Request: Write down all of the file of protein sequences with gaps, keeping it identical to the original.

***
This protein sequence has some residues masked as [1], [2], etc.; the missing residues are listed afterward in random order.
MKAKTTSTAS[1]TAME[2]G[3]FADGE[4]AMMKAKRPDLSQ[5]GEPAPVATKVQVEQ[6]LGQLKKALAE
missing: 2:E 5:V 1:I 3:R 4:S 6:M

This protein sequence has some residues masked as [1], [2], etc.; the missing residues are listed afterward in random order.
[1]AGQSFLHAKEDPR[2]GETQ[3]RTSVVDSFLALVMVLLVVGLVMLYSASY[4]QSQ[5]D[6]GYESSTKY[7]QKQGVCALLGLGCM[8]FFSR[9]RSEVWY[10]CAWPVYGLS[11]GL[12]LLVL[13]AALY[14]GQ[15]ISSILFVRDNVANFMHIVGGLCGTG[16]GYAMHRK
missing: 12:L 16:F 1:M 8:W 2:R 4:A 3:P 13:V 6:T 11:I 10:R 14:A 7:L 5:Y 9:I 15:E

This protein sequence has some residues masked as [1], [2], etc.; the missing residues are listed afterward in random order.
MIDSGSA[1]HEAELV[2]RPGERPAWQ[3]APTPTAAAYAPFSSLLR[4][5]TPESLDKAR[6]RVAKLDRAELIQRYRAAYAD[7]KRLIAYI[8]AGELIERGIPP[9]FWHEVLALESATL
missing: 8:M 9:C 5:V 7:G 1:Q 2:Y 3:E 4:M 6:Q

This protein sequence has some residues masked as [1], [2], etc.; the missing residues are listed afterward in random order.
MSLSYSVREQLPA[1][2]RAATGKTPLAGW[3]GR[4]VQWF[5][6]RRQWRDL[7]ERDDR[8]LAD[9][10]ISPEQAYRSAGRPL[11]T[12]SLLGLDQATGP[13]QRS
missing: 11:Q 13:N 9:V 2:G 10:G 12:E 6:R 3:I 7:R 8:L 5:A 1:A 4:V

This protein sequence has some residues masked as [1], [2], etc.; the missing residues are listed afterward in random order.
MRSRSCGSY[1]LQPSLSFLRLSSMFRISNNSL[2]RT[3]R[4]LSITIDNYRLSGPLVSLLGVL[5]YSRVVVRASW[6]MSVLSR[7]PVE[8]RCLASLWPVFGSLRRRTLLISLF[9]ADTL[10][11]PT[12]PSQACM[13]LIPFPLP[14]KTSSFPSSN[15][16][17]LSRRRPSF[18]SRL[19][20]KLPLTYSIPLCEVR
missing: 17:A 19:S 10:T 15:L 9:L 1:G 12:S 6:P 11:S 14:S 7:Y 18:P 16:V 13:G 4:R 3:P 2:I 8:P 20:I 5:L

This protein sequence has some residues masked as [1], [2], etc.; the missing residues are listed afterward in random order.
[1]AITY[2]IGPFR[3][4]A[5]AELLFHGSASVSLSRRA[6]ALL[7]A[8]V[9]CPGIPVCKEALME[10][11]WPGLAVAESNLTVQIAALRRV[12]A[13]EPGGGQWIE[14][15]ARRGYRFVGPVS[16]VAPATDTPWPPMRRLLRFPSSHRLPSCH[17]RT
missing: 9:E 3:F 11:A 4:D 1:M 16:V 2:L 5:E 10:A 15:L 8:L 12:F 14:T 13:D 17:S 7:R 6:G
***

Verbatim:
This protein sequence has some residues masked as [1], [2], etc.; the missing residues are listed afterward in random order.
MKAKTTSTAS[1]TAME[2]G[3]FADGE[4]AMMKAKRPDLSQ[5]GEPAPVATKVQVEQ[6]LGQLKKALAE
missing: 2:E 5:V 1:I 3:R 4:S 6:M

This protein sequence has some residues masked as [1], [2], etc.; the missing residues are listed afterward in random order.
[1]AGQSFLHAKEDPR[2]GETQ[3]RTSVVDSFLALVMVLLVVGLVMLYSASY[4]QSQ[5]D[6]GYESSTKY[7]QKQGVCALLGLGCM[8]FFSR[9]RSEVWY[10]CAWPVYGLS[11]GL[12]LLVL[13]AALY[14]GQ[15]ISSILFVRDNVANFMHIVGGLCGTG[16]GYAMHRK
missing: 12:L 16:F 1:M 8:W 2:R 4:A 3:P 13:V 6:T 11:I 10:R 14:A 7:L 5:Y 9:I 15:E

This protein sequence has some residues masked as [1], [2], etc.; the missing residues are listed afterward in random order.
MIDSGSA[1]HEAELV[2]RPGERPAWQ[3]APTPTAAAYAPFSSLLR[4][5]TPESLDKAR[6]RVAKLDRAELIQRYRAAYAD[7]KRLIAYI[8]AGELIERGIPP[9]FWHEVLALESATL
missing: 8:M 9:C 5:V 7:G 1:Q 2:Y 3:E 4:M 6:Q

This protein sequence has some residues masked as [1], [2], etc.; the missing residues are listed afterward in random order.
MSLSYSVREQLPA[1][2]RAATGKTPLAGW[3]GR[4]VQWF[5][6]RRQWRDL[7]ERDDR[8]LAD[9][10]ISPEQAYRSAGRPL[11]T[12]SLLGLDQATGP[13]QRS
missing: 11:Q 13:N 9:V 2:G 10:G 12:E 6:R 3:I 7:R 8:L 5:A 1:A 4:V

This protein sequence has some residues masked as [1], [2], etc.; the missing residues are listed afterward in random order.
MRSRSCGSY[1]LQPSLSFLRLSSMFRISNNSL[2]RT[3]R[4]LSITIDNYRLSGPLVSLLGVL[5]YSRVVVRASW[6]MSVLSR[7]PVE[8]RCLASLWPVFGSLRRRTLLISLF[9]ADTL[10][11]PT[12]PSQACM[13]LIPFPLP[14]KTSSFPSSN[15][16][17]LSRRRPSF[18]SRL[19][20]KLPLTYSIPLCEVR
missing: 17:A 19:S 10:T 15:L 9:L 1:G 12:S 6:P 11:S 14:S 7:Y 18:P 16:V 13:G 4:R 3:P 2:I 8:P 20:I 5:L

This protein sequence has some residues masked as [1], [2], etc.; the missing residues are listed afterward in random order.
[1]AITY[2]IGPFR[3][4]A[5]AELLFHGSASVSLSRRA[6]ALL[7]A[8]V[9]CPGIPVCKEALME[10][11]WPGLAVAESNLTVQIAALRRV[12]A[13]EPGGGQWIE[14][15]ARRGYRFVGPVS[16]VAPATDTPWPPMRRLLRFPSSHRLPSCH[17]RT
missing: 9:E 3:F 11:A 4:D 1:M 16:V 2:L 5:E 10:A 15:L 8:L 12:F 14:T 13:D 17:S 7:R 6:G